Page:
First, let’s talk about the students’ home at this college.
At present, and therefore without renovation, the CO2 level in this room is 1090 ppm on average during the periods of occupancy, which is above the set threshold. Moreover, it is possible to reach a maximum of 1130 ppm in the living room.
Indeed, the ventilation is stopped from 18h, time at which the students leave the school. Therefore, in the simulations, the carbon dioxide levels of the previous day do not have time to go down completely before the ventilation is switched on the following day, corresponding to the return of the students.
Thus, in this simulation context, the 1000 ppm threshold is exceeded as soon as there are occupants. Moreover, the containment is defined as average according to the ICONE* index. Ouch, red alert !
So no, don’t panic, let’s put it into perspective! These levels are indeed not alarming knowing that it is necessary to reach concentrations of the order of 1700 ppm to start feeling a discomfort or difficulties of concentration (and the peaks of concentration remain 30% lower than this limit value).
However, if we wish to respect the requirements fixed by the owner, it is necessary to improve the ventilation of the places. This is why the design office proposes the installation of a double flow ventilation system. This will make it possible to maintain carbon dioxide levels around the threshold of 1000 ppm during the occupation period. The comfort of the occupants will therefore be optimal.
The proof is in the pictures! A beautiful dark green, result of the simulation after installation of the double flow system
Still here ? So, let’s continue with another situation: the locker rooms. I remind you that in these college locker rooms, there is no ventilation.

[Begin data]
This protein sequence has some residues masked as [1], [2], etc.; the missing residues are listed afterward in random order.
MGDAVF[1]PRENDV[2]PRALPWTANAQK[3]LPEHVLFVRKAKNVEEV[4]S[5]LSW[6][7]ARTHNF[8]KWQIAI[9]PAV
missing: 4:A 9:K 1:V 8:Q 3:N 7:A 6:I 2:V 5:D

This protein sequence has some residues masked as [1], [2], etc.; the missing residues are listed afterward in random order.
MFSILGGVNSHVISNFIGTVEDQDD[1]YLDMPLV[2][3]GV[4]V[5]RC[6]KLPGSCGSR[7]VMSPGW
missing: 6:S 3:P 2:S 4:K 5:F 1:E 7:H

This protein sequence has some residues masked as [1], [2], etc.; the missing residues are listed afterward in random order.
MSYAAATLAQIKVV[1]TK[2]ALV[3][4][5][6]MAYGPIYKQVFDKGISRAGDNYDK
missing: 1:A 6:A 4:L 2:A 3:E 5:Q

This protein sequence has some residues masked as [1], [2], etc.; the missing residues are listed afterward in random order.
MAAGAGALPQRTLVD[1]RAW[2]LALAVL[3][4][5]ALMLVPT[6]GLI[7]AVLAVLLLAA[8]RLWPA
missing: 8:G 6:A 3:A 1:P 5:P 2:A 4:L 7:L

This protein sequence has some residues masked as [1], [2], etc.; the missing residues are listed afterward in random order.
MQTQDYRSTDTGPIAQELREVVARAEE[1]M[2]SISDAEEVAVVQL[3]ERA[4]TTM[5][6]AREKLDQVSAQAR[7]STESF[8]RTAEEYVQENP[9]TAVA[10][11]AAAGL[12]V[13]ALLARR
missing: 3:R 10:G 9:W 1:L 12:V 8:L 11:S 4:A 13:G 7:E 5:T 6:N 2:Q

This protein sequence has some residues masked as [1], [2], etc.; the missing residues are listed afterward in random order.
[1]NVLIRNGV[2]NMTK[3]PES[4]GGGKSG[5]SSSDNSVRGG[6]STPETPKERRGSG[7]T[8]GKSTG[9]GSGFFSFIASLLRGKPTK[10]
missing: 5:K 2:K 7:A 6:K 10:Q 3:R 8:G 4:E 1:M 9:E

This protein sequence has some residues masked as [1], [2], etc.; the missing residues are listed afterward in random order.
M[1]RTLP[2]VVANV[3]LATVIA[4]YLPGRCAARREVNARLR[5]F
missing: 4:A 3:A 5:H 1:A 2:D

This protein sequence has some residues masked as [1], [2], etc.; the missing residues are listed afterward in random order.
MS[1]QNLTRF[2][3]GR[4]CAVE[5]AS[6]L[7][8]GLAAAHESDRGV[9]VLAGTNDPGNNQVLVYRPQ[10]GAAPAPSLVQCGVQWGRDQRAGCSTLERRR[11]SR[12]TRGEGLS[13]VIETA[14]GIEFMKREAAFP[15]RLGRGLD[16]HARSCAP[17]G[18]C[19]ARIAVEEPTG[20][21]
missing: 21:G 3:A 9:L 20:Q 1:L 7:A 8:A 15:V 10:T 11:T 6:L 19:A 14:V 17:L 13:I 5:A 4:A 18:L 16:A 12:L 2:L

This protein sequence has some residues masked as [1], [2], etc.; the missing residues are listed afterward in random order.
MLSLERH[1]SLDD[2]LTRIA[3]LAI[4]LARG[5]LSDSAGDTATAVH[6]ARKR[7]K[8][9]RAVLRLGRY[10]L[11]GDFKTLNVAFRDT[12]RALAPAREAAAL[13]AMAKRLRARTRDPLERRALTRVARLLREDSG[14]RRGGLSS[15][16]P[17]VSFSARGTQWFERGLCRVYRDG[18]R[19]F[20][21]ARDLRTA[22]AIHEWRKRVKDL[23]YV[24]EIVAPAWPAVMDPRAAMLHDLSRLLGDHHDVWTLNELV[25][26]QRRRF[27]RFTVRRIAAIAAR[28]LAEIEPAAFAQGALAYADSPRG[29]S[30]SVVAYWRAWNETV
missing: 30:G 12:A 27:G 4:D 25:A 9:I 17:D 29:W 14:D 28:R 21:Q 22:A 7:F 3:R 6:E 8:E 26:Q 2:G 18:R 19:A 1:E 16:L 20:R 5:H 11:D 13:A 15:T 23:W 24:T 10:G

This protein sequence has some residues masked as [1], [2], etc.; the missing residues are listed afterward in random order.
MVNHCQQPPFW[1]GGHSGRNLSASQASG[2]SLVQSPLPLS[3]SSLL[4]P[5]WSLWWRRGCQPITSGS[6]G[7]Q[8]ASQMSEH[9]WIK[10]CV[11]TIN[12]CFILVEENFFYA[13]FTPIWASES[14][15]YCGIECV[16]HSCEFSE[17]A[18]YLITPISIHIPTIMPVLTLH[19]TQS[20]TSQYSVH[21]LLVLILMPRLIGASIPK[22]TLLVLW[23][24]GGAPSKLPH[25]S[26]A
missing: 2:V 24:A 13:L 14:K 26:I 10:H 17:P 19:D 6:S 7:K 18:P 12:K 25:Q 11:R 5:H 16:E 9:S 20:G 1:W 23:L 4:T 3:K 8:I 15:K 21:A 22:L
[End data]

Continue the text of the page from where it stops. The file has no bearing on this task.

Consequently, this leads to very high levels of carbon dioxide when they are occupied. Beware, this time the maximum concentration of CO2 measured is around 4000 ppm (small reminder, limit value: 1700 ppm). Awful !
But, why such a high level ? In the absence of ventilation in the changing rooms, the CO2 concentration decreases very slowly. It takes almost 8 hours for it to drop below 1000 ppm after the locker room has been occupied for only 30 minutes. We have tested three scenarios with different sealing.
Not surprisingly, we find that the lower the permeability in these locker rooms, the higher the CO2 level in them.
As a result, it takes longer to get back down below the 1000 ppm threshold. None of the three scenarios modeled reduce CO2 levels enough to stay below the 1700 ppm threshold. The ICONE index is high, which can lead to discomfort even though the exposure period is low. It is clear that the requirements for carbon dioxide levels will not be met for these rooms in this configuration.
Nevertheless, it is possible to improve comfort in the locker rooms by simple actions: leaving the doors and windows open as much as possible between two periods of occupancy of the locker rooms, and opening the windows when they are occupied. This ventilation will avoid too high levels of carbon dioxide. The best solution, however, is to install an adequate ventilation system. This will ensure that the CO2 requirements are met.
In the end, indoor air quality simulations with INDALOⓇ have once again demonstrated their usefulness. With modeling, it is easy to verify if one’s ventilation choices will be able to meet the requirements set by the client.
In this study, a double flow system is relevant in the students’ foyer to achieve the set objectives. In the locker rooms, the situation is clearly more alarming and it will be necessary to systematically leave doors and windows open between each class. The best solution is to install a ventilation system.
INDALOⓇ can also be used to assess the infectious risk from Covid. It would also have been interesting to know the sanitary status of these places during a pandemic, in order to adjust if necessary the ventilation profiles or the ventilation recommendations.
Par A.M. et M.B.